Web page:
Finished!!! (warning: may contain spoilers)
So happy to have finished this book! I’ve felt like I’ve been slacking in the reading department the past couple months, final papers and exams happening, so this felt so nice to be back in a rhythm of reading. This book I’d give a 6/10 which may seem severe but it’s not because I didn’t like it, but because the climatic scenes didn’t feel climatic enough. Let me explain, because this novel it written in narrator form, first person. Theo’s character himself, the novel’s pov, has a very skewed perception of life at this point because it’s been 25 years since the last born child and his cousin has taken up the dictator role of “Warden of Great Britain” enforcing vary degrees of inhumane treatments of Britain’s citizens and incoming “Omegas.” This picture of a cynical, isolated, defeatist mannerism of a man is with which the author chose to create this novel’s pov and in turn the energy level throughout the entire novel with. So even when Theo joins up with the renegade group “The Five Fishes” there is some sense of self-containment in his thoughts, he even admonished himself on many occasions for having a natural emotional reaction any average person would have but because it’s not in tune with his own nature of feelings it must be stomped out.
On the back of the book along with a synopsis are a few review clips from various news publications The New Yorker says, “As scary and suspenseful as anything in Hitchcock,” which I’ll kind of agree with. I mean, nothing will ever replace Hitchcock, but combining scary and suspenseful will give you a thriller which I feel is closer to the mark. I’ll just round up this book review as simply describing it as an adult dystopian worth reading!
Now I feel the need to be kind of picky and point out some major differences between the novel and it’s adaptation into film.
#1: 2021 vs 2027
Why? Too soon? I don’t get it unless it has something to do with 7 sounding nicer than 1.
#2: Jasper Novel vs Jasper Movie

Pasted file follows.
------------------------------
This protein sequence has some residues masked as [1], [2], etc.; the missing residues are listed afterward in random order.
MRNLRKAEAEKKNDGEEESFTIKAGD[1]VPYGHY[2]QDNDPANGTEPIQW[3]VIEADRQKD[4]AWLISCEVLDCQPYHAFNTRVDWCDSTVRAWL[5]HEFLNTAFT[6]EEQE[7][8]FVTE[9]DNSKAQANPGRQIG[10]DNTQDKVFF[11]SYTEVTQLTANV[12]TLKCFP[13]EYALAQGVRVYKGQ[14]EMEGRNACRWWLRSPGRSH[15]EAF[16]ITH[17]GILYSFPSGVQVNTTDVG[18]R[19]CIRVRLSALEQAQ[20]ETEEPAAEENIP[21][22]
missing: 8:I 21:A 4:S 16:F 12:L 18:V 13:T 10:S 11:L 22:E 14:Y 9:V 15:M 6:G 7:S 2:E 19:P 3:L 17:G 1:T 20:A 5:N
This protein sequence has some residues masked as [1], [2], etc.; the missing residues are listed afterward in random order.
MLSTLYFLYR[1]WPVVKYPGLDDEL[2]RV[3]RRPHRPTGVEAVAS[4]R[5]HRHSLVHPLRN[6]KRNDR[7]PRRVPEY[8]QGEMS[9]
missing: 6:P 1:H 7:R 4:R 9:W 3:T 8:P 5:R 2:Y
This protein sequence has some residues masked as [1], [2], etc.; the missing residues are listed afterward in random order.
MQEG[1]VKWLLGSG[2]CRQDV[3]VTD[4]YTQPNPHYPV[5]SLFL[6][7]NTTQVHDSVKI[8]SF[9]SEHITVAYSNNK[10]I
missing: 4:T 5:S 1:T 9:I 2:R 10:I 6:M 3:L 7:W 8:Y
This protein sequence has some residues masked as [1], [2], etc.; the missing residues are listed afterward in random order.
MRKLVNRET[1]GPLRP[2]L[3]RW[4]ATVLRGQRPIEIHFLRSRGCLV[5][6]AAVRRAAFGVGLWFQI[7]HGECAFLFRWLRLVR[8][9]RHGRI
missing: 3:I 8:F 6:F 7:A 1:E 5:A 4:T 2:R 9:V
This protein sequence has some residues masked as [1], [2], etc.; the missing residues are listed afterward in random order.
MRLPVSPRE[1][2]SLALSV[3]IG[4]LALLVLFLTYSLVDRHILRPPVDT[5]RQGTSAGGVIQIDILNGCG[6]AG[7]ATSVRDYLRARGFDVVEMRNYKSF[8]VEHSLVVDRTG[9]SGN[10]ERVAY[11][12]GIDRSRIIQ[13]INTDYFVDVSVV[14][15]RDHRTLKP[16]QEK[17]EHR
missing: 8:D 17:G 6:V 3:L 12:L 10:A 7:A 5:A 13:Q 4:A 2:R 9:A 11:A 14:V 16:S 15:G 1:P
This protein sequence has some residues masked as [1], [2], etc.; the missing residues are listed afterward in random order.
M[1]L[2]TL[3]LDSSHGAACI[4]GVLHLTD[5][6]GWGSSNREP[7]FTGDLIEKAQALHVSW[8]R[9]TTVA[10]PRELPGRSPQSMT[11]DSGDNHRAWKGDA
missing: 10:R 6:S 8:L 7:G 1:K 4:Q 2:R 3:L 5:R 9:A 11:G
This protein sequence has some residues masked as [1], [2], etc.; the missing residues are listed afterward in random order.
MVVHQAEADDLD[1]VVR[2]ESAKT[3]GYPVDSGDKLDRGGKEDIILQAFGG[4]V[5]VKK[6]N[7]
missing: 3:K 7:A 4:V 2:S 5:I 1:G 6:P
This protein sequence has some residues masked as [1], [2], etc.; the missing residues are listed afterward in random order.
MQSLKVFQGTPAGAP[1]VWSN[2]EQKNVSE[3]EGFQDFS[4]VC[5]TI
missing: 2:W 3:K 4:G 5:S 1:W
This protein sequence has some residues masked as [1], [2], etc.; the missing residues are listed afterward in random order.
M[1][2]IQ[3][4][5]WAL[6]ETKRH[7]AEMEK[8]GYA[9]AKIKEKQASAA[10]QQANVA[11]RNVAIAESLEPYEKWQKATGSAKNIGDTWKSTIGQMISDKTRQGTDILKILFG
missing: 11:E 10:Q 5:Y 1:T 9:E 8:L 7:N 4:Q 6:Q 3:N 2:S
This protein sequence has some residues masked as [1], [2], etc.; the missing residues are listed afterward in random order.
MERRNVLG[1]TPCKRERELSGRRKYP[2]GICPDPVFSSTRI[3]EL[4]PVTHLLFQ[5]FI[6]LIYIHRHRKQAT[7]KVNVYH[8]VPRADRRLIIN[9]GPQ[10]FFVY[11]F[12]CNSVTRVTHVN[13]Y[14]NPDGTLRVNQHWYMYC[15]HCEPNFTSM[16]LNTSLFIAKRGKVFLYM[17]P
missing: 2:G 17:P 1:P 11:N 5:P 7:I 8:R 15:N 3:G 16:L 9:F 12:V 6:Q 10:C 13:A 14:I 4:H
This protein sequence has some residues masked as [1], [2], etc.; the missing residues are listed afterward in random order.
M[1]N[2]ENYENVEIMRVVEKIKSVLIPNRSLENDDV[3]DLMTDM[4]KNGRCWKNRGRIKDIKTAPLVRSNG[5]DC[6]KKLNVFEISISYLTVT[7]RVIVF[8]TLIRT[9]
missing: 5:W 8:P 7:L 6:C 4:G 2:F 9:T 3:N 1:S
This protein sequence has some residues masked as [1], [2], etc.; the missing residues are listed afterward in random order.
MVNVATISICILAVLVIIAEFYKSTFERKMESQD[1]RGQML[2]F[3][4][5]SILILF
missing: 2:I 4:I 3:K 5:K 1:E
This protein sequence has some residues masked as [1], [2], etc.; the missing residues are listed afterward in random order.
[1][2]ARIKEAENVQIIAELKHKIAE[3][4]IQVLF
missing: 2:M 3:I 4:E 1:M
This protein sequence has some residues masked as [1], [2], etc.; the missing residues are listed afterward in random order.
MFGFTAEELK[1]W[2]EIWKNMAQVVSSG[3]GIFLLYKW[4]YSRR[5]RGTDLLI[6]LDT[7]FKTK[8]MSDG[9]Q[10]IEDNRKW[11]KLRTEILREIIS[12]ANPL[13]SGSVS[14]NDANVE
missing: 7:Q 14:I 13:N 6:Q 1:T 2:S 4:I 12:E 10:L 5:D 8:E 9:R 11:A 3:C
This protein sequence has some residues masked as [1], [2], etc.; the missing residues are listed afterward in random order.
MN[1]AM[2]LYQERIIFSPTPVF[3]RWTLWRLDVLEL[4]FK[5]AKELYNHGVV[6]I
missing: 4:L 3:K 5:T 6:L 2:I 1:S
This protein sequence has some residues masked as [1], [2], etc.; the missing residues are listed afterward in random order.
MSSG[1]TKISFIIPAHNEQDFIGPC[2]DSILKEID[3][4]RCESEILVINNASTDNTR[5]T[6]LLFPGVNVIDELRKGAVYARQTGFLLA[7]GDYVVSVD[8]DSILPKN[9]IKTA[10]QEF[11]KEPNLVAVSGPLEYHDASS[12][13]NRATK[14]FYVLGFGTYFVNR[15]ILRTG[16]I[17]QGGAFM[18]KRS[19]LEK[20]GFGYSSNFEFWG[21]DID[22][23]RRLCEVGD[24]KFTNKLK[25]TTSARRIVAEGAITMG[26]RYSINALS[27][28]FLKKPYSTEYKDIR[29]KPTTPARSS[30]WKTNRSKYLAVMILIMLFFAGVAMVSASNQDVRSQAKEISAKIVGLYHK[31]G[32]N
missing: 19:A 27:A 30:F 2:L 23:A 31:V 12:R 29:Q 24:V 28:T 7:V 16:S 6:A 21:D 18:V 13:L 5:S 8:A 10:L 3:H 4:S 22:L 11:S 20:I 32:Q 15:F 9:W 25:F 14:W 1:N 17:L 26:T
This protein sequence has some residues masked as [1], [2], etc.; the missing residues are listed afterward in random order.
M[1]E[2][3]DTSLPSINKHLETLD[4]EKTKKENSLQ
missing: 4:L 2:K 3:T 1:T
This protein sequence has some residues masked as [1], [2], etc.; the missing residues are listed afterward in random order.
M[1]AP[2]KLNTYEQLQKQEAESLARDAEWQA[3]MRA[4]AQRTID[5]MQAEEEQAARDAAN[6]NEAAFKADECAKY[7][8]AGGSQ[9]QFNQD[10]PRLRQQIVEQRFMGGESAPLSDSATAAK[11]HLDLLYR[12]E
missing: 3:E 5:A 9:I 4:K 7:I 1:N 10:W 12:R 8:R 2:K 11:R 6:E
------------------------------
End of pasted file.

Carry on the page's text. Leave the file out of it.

In the novel he’s quite an irrelevant character otherwise known to the reader as Theo’s former professor and now a major paranoid senior with an vegetative state wife whose only purpose in the end was having a secluded home with a large store unit for himself to be self-sufficient. Before the second time Theo visit’s him he committed suicide. Movie Jasper on the other hand seems like fun character that has made best of a sorry situation.
#3: Julian N vs Julian M
Julian in the movie is presented as Theo’s ex-wife and is killed early into the movie. Julian in the novel is a complete stranger who Theo falls in love with (and vice versa) and has him try to help the Five Fishes initial cause by approaching the Warden. Julian is also the pregnant character instead of Clare from the movie, who doesn’t exist in the novel. The baby’s father is Luke not the leader Rolf’s aka her husband.
#4: Xan vs Nigel
In the movie Theo’s cousin is just a high ranking government official whose power extents to recovering art work. In the novel Xan is the leader of the country and his power is omnipresence in a sense. It almost feels like a game of chess the way Theo helps the group evade Xan, and Xan trying to find Theo. Xan even has the Royal Family become obsolete and wears the coronation ring himself as a symbol in his words “familiarity.”
#5: Revolution vs Peace
In the novel for the most part, there is very little room for any revolution or acts of crime to occur without any immediate action against the persecutors being shipped off to the Isle of Man, a self-governed prison where death, starvation, and abuse is a common occurrence with no intervention from the Warden’s council. The Warden’s slogan being; freedom from fear, want, or boredom. Xan’s council member’s follow up with; protection, security, comfort, and pleasure. With the general population accepting those in turn for obedience there isn’t any sort of revolution that occurs in the book. The novel ends with the baby’s birth and Theo taking on the leadership role of Warden. Hence the Hitchcock reference because of the lack of conclusion or epilogue.